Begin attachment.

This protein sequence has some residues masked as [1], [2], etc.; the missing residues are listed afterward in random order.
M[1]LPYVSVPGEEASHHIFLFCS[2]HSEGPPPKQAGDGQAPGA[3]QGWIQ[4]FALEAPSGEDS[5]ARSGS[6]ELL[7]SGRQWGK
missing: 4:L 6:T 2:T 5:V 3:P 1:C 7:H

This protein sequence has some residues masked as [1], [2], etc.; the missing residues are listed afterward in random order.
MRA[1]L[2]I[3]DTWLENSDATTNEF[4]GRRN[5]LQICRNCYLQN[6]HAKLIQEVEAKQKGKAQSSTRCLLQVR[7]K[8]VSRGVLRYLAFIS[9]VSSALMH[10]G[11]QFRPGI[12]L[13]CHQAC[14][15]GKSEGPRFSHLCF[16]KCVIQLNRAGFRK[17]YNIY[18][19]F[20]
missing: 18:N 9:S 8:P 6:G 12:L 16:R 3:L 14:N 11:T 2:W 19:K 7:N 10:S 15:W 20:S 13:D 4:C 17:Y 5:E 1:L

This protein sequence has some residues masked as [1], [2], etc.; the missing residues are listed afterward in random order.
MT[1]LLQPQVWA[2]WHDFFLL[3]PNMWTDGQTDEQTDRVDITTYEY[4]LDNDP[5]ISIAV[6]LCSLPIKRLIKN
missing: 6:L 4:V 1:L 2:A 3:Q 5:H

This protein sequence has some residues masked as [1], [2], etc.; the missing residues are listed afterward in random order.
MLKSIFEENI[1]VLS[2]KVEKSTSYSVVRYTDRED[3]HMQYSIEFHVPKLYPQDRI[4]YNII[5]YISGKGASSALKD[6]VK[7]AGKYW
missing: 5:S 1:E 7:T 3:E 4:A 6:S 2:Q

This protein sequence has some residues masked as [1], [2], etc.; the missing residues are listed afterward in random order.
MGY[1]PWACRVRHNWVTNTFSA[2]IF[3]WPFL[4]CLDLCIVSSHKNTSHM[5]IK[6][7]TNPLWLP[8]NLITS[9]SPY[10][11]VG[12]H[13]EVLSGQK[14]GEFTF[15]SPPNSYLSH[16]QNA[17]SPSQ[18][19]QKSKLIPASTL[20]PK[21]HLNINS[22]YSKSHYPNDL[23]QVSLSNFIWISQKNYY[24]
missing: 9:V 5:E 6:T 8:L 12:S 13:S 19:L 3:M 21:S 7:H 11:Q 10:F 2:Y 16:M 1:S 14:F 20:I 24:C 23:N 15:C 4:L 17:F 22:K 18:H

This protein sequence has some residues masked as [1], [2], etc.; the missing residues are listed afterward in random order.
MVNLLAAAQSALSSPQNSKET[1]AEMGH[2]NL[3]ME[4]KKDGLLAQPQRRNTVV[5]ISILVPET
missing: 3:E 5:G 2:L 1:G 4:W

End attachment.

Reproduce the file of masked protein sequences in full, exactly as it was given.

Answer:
This protein sequence has some residues masked as [1], [2], etc.; the missing residues are listed afterward in random order.
M[1]LPYVSVPGEEASHHIFLFCS[2]HSEGPPPKQAGDGQAPGA[3]QGWIQ[4]FALEAPSGEDS[5]ARSGS[6]ELL[7]SGRQWGK
missing: 4:L 6:T 2:T 5:V 3:P 1:C 7:H

This protein sequence has some residues masked as [1], [2], etc.; the missing residues are listed afterward in random order.
MRA[1]L[2]I[3]DTWLENSDATTNEF[4]GRRN[5]LQICRNCYLQN[6]HAKLIQEVEAKQKGKAQSSTRCLLQVR[7]K[8]VSRGVLRYLAFIS[9]VSSALMH[10]G[11]QFRPGI[12]L[13]CHQAC[14][15]GKSEGPRFSHLCF[16]KCVIQLNRAGFRK[17]YNIY[18][19]F[20]
missing: 18:N 9:S 8:P 6:G 12:L 16:R 3:L 14:N 11:T 2:W 19:K 7:N 10:S 15:W 20:S 13:D 4:C 17:Y 5:E 1:L

This protein sequence has some residues masked as [1], [2], etc.; the missing residues are listed afterward in random order.
MT[1]LLQPQVWA[2]WHDFFLL[3]PNMWTDGQTDEQTDRVDITTYEY[4]LDNDP[5]ISIAV[6]LCSLPIKRLIKN
missing: 6:L 4:V 1:L 2:A 3:Q 5:H

This protein sequence has some residues masked as [1], [2], etc.; the missing residues are listed afterward in random order.
MLKSIFEENI[1]VLS[2]KVEKSTSYSVVRYTDRED[3]HMQYSIEFHVPKLYPQDRI[4]YNII[5]YISGKGASSALKD[6]VK[7]AGKYW
missing: 5:S 1:E 7:T 3:E 4:A 6:S 2:Q

This protein sequence has some residues masked as [1], [2], etc.; the missing residues are listed afterward in random order.
MGY[1]PWACRVRHNWVTNTFSA[2]IF[3]WPFL[4]CLDLCIVSSHKNTSHM[5]IK[6][7]TNPLWLP[8]NLITS[9]SPY[10][11]VG[12]H[13]EVLSGQK[14]GEFTF[15]SPPNSYLSH[16]QNA[17]SPSQ[18][19]QKSKLIPASTL[20]PK[21]HLNINS[22]YSKSHYPNDL[23]QVSLSNFIWISQKNYY[24]
missing: 9:V 5:E 6:T 8:L 12:S 13:S 19:L 3:M 21:S 7:H 11:Q 10:F 2:Y 16:M 1:S 14:F 20:I 24:C 23:N 15:C 4:L 17:F 22:K 18:H

This protein sequence has some residues masked as [1], [2], etc.; the missing residues are listed afterward in random order.
MVNLLAAAQSALSSPQNSKET[1]AEMGH[2]NL[3]ME[4]KKDGLLAQPQRRNTVV[5]ISILVPET
missing: 3:E 5:G 2:L 1:G 4:W